In another instance, Paramount took the songs from the film and created a music video to be aired on MTV. In accordance with broadcast standards, the studio cut various "R-rated" parts out and edited it into what Parker described as a "horrible little medley," with all humor absent. The studio sent the original tape to Parker and Stone over a weekend, with plans to send it to MTV on Monday to prepare it for airtime beginning Wednesday. Stone instead put the tape in the trunk of his car and went home. Paramount threatened to sue Parker and Stone in response.[25]


Paramount Pictures won a jump ball with Warner Bros. (parent companies Viacom and Time Warner, respectively, jointly owned Comedy Central until Time Warner exited the venture in 2003) to release the film in the United States and international releases from 2004-present, with WB getting the international rights until 2004 when Viacom bought all of Comedy Central.[6]

Bigger, Longer & Uncut was rated R by the Motion Picture Association of America, there were numerous news reports of underage fans of South Park engaging in unsuccessful attempts to gain entrance to the film at theaters.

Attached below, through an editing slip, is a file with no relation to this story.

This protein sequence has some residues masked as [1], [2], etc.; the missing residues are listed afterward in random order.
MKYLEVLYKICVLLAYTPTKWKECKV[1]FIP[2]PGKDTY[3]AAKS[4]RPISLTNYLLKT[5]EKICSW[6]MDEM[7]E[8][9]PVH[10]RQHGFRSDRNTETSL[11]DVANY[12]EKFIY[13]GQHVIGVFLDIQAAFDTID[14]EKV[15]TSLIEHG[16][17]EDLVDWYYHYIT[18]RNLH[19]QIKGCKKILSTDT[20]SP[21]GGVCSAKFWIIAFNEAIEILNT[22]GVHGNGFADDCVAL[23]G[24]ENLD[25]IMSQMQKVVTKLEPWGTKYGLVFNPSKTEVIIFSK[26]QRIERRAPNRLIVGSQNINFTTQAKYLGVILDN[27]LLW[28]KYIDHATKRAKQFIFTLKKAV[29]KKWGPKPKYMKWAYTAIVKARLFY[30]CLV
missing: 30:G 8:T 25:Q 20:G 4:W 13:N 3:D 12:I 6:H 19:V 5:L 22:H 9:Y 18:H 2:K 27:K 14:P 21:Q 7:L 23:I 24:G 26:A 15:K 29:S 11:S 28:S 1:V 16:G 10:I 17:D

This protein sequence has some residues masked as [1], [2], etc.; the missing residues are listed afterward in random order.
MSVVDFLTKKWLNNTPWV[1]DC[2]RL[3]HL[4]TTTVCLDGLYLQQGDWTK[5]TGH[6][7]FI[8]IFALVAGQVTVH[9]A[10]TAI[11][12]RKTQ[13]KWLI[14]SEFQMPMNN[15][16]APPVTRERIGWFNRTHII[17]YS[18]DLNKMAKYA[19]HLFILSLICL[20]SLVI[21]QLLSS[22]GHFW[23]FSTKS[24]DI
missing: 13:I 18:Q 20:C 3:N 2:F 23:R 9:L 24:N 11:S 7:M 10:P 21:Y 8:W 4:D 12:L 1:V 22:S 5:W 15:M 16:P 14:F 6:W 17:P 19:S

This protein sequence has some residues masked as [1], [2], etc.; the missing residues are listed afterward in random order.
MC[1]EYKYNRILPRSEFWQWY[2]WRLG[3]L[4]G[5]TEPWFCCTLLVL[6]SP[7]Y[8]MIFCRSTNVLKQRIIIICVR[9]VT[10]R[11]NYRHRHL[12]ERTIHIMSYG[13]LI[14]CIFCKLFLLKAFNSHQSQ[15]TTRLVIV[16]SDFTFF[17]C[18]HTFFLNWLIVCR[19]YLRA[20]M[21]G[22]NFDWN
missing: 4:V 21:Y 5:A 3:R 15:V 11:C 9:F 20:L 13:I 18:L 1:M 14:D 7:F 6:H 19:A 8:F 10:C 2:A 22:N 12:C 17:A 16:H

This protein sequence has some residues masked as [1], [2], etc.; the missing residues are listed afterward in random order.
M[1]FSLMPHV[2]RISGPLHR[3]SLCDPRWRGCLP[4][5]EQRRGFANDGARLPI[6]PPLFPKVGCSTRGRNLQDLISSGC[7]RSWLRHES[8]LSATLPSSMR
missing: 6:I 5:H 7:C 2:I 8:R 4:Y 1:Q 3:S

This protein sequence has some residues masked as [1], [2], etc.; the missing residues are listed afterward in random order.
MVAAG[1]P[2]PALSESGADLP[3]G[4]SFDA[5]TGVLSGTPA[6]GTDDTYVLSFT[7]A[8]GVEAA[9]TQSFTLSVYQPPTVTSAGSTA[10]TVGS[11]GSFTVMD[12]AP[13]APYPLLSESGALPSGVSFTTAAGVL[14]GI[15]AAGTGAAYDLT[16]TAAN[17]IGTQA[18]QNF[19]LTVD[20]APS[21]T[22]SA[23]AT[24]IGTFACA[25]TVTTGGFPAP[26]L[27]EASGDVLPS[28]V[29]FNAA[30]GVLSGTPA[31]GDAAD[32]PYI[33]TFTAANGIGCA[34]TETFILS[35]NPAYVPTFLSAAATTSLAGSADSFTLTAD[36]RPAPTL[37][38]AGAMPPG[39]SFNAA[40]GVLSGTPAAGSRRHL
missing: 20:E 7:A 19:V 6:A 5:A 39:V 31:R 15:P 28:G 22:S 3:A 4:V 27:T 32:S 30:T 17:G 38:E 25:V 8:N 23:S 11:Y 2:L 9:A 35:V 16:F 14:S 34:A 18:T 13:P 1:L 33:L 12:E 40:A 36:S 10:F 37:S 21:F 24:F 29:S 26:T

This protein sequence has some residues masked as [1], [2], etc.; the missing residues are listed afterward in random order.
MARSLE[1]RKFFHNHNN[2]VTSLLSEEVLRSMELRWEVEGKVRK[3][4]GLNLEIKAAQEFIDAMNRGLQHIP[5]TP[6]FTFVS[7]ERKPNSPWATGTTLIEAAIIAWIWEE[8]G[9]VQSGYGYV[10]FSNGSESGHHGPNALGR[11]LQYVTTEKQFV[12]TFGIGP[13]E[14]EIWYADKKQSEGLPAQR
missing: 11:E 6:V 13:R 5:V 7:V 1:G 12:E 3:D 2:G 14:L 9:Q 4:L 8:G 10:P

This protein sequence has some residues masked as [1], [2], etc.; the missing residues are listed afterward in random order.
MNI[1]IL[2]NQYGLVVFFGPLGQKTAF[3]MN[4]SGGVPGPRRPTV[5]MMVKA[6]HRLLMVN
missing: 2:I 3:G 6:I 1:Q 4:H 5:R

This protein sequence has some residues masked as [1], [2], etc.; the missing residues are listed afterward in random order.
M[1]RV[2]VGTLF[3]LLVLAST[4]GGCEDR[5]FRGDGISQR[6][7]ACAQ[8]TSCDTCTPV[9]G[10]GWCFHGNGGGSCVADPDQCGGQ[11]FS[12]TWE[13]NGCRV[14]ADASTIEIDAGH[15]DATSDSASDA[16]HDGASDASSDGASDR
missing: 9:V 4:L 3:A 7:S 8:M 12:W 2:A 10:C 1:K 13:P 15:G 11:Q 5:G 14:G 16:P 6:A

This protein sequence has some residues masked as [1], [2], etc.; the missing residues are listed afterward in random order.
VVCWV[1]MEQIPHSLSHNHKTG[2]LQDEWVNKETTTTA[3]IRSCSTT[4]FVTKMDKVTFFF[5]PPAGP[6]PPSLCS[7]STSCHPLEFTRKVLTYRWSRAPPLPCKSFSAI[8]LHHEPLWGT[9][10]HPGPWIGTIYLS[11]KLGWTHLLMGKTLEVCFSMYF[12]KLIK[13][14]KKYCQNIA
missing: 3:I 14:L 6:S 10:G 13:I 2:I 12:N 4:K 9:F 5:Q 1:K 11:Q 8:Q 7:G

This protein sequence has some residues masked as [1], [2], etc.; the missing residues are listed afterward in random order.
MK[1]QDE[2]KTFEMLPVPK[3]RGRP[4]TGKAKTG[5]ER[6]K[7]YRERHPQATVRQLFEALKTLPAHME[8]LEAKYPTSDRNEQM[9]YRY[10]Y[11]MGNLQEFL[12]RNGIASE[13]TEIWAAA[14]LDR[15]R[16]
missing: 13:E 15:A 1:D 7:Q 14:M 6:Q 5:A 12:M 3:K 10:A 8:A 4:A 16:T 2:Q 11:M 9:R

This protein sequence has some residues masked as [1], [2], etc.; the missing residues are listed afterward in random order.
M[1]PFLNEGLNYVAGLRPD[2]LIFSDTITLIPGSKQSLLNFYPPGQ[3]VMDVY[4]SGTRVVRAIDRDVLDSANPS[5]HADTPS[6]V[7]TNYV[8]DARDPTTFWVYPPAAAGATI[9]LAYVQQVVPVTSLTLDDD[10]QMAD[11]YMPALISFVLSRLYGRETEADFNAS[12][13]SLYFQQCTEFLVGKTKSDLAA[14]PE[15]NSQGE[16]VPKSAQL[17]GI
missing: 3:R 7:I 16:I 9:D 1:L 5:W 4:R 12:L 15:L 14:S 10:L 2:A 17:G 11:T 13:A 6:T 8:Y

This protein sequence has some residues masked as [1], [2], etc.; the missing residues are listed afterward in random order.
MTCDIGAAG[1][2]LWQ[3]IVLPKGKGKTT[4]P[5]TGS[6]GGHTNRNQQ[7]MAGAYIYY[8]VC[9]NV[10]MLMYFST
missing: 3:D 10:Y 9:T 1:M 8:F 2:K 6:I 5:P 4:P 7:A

The film was rated R by the Motion Picture Association of America; this rating did not come as surprise to most media outlets, as many had predicted long before that the film would likely be for ages 18 and over.[6] However, there was much more discussion within the MPAA than initially reported in the media. The board's objections to the film were described in highly specific terms by Paramount Pictures executives in private memos circulating at Paramount. For months the ratings board insisted on the more prohibitive NC-17.[26] South Park was screened by the MPAA six times - five times, the board returned the movie to Paramount with an NC-17.[24] The last submission the filmmakers received was an NC-17, two weeks before release. A marketing agent from Paramount called the two and explained that the studio "needed" an R. In response, Stone called producer Scott Rudin and "freaked out." Rudin then called a Paramount executive and, in Stone's words, "freaked out on them." The next day the film was changed to an R rating without reason, with the original film intact.[25] "The ratings board only cared about the dirty words; they're so confused and arbitrary," said Parker to The New York Times shortly before the release of the picture. "They didn't blink twice because of violence."[26] During production of trailer for the film, the raters objected to certain words but had no problem with a scene in which cartoon bullets are killing soldiers. "They had a problem with words, not bullets," he said.[26] The MPAA gave Paramount specific notes for the film; in contrast, Parker and Stone's NC-17 comedy Orgazmo, released in 1997 by independent distributor October Films, was not given any specifications as to make the movie acceptable for an R rating.[25] The duo attributed the R rating to the fact that Paramount is a member of the MPAA; the distributor dismissed these claims.[27]